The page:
The thing is, Croatia has some incredible filming heritage, which almost nobody knows about, and which - with a little imagination - could be turned into a fantastic, 12-month opportunity. How many of you, for example, can name the movie filmed in Croatia which won no less than THREE Oscars?


You can learn all about the filming of Fiddler on the Roof in Lekenik, just 30 minutes from central Zagreb, in this TCN article.  We took a trip out to Lekenik earlier this year to try and find the house where most of the action was filmed, and found it we did, but not due to any tourism signage. It was a forgotten non-descript house down a small road. Although there was some mention of Fiddler on the Roof in Croatian (that language most tourists do not speak), not a word about it on the English page of attractions of the local tourist board. And as pleasant as Lekenik is, it is not blessed with millions of reasons for tourists to visit. In fact, almost no mention of the fact that this globally-famous movie was filmed in Croatia. That is not to say that there is no tourism to the film location - there is, a private agency bringing groups of Jewish tourists. 

Filming in Croatia - the Day Clint Eastwood and Donald Sutherland Filmed in Istria

I was just as surprised to learn that Kelly's Heroes, Clint Eastwood, Donald Sutherland et al. was filmed in a village in Istria, and even more surprised to hear about a group of airsoft enthusiasts who reenacted the film last year. You can learn more about the 1969 original filming and the 2017 airsoft reenactment (video above) here.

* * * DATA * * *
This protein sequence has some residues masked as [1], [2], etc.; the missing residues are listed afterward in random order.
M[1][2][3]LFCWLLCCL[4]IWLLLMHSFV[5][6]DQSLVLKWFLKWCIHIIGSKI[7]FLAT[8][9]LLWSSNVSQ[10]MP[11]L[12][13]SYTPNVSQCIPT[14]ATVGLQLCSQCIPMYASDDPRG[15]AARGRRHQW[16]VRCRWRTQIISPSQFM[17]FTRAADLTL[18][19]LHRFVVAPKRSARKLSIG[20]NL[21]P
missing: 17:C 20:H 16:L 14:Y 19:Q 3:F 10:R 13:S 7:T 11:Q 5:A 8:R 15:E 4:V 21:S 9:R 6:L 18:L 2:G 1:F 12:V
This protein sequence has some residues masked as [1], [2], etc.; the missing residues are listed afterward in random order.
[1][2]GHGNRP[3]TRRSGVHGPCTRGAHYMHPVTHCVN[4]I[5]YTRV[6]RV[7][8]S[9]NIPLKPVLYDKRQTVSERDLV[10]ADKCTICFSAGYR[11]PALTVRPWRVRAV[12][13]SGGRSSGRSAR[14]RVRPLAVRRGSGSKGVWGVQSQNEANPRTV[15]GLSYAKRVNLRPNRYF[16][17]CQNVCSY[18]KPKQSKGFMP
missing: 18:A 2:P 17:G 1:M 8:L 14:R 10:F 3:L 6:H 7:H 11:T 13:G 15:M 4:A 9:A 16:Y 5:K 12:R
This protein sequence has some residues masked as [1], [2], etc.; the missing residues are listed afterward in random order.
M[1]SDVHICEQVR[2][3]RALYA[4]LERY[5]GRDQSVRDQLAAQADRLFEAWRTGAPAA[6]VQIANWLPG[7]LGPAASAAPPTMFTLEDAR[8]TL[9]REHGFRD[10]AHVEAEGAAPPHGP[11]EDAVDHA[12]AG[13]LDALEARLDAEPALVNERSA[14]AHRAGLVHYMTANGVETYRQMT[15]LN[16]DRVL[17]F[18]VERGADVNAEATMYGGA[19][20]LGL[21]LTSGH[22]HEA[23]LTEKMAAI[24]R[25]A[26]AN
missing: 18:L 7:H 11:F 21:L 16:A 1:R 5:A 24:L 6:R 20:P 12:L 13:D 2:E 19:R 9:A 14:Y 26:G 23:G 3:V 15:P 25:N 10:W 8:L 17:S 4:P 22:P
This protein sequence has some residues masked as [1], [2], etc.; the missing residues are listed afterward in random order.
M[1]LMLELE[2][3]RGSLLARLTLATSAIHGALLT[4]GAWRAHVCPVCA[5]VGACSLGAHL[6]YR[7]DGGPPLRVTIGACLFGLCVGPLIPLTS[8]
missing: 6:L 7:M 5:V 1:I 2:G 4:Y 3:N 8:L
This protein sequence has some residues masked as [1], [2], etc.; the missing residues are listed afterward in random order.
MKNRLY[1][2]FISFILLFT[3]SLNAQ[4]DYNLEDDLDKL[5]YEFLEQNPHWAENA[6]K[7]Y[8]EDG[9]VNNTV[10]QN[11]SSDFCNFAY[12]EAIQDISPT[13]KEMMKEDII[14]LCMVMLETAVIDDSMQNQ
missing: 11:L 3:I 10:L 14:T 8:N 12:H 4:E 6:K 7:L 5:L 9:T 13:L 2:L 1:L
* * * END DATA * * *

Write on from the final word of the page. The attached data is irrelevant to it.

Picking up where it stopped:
Filming in Croatia - the Day Orson Welles Made a Movie on Hvar


And just a few metres from where the panel was taking place in Hvar Town, Orson Welles was busy in action just over 50 years ago, filming The Deep.  

Filming in Croatia - Murder on the Orient Express



Looking for more filming in Croatia hooks? The most famous train murder in history took place between Slavonski Brod and Vinkovci in Slavonia - Agatha Christie's classic, Murder on the Orient Express. 

The list goes on. The potential is huge, and the benefits significant. Tourism and filming in Croatia? There is a lot of work to do.